Abu Dhabi, UAEWednesday 8 April 2020

How your handwriting can determine your home decor style

Dubai interior designer Nikki Bisiker has teamed up with a graphologist to help you choose your decor

You’d think your home and your handwriting don’t share any common ground, but one interior designer from Dubai is using the power of graphology (that is the study of handwriting and what it can tell you about a person) to create spaces that better suit her clients’ personalities. Nikki Bisiker, the award-winning founder of Nikki Bisiker Interior Design, teamed up with renowned British graphologist Emma Bache last year to provide this unique service.

Psychology of design

Using just a few lines of handwritten text, Bache says she can offer insights that will help Bisiker decide various decor aspects, such as what colours will work best or how bold a person’s home should look.

“As a designer, the first part of your task is to be a psychologist and understand the mindset of your client, both design-wise and on an emotional level,” says Bisiker, who has worked in the industry for more than 30 years. “You must learn how to connect with and fully appreciate their lifestyle, their thought processes, their interests, their view on life, their cultural understandings, their religious values – everything that completes them as a person.”

Usually, this information would be drawn out during a briefing process, along with other lifestyle factors, such as the clothes a person enjoys wearing. But Bisiker says ­clients are often overwhelmed with choices – especially with access to so much visual information in this age of Pinterest and Instagram – and aren’t always able to articulate clearly what they’re looking for.

“Graphology has enabled the process to be less about a social interview, where the client sometimes can feel put on the spot as they are not sure of the answers themselves, or maybe they don’t want to divulge too much personal information at the initial stage to a stranger.”

How it works

Handwriting analysis has been practised for more than 2,000 years and is used for a variety of purposes, from recruitment to counselling and career-planning. So how does it work in the design process? Bisiker asks her clients to provide a handwriting sample – ideally about half an A4 page, including a signature. Bache then studies it, making observations about how big loops and flourishes are, say, and how hard the pen has been pressed into the paper.

The slant of ­someone’s writing gives an indication of their emotional response. An extreme right slant depicts an outgoing and communicative person, ­whereas an upright or left slant indicates a quieter, more introspective personality

“Handwriting reveals all the major aspects of its writer’s personality, from temperament to working style to sociability and much more,” says Bache, who has worked with corporates, celebrities and members of the aristocracy. “I have been able to show Nikki hidden elements of her clients’ personality – how they feel about themselves, their sense of form, how they view the world around them in terms of space, and how they like to inhabit both their individual living space and their wider world. In essence, I help her build a more complete and rounded picture of the ­individual, so that their living space blends with their personality.”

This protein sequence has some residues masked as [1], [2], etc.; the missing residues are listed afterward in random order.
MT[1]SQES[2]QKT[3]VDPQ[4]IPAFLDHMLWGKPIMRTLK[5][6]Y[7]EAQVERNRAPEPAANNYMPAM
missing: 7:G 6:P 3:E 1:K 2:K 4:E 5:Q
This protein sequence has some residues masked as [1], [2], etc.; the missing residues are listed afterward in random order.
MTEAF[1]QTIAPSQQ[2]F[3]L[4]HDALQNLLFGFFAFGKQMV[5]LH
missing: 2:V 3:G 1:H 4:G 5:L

For example, the slant of ­someone’s writing gives an indication of their emotional response. An extreme right slant depicts an outgoing and communicative person, ­whereas an upright or left slant is ­likely to indicate a quieter, more introspective personality.

This can then be translated into style choices – the right-slanted writer may prefer a fun and exuberant statement look, as opposed to a simple or blended style, which would better suit the left-slanted writer.

A suitable home

Recently, the designer and ­graphologist worked with a man whose “handwriting showed him to be full of vitality with an excellent sense of humour. However, he was also cautious and a bit of a worrier – there was a love for detail and order in his life.

“I was able to suggest that, although colour and vibrancy were important to him, he was traditional for the main part. As a result, Nikki chose understated elegance. The colours were bold and dynamic, but tasteful, and she chose symmetrical geometric designs to satisfy his love of precision,” says Bache. She also used dramatic lighting at the entrance.

For Bisiker’s clients, this extra service not only ensures that the design work she does for them is better targeted to their needs, but it’s also a way to gain insight into their own personalities. “For my clients, it is a window for them to understand themselves and that is something we as humans are always interested in,” she says. “So it becomes more than just a design motive for them to ease the process, it becomes a whole event in itself.”

Professionally, it adds a new tool to Biskier’s box, allowing her to understand her clients in a more meaningful way. “Graphology ­allows me to go far deeper into presenting the true ­personality of my client – always in a ­positive sense – which enables me to achieve their goals,” she says.

“The reports back from the ­handwriting process are hugely detailed – much more so than what I can get from a ­conversation. This then enables me to benefit the client with ­detailing, nuances and a style that fully completes them to an extent they may not know about themselves.”

Updated: March 14, 2020 09:14 AM

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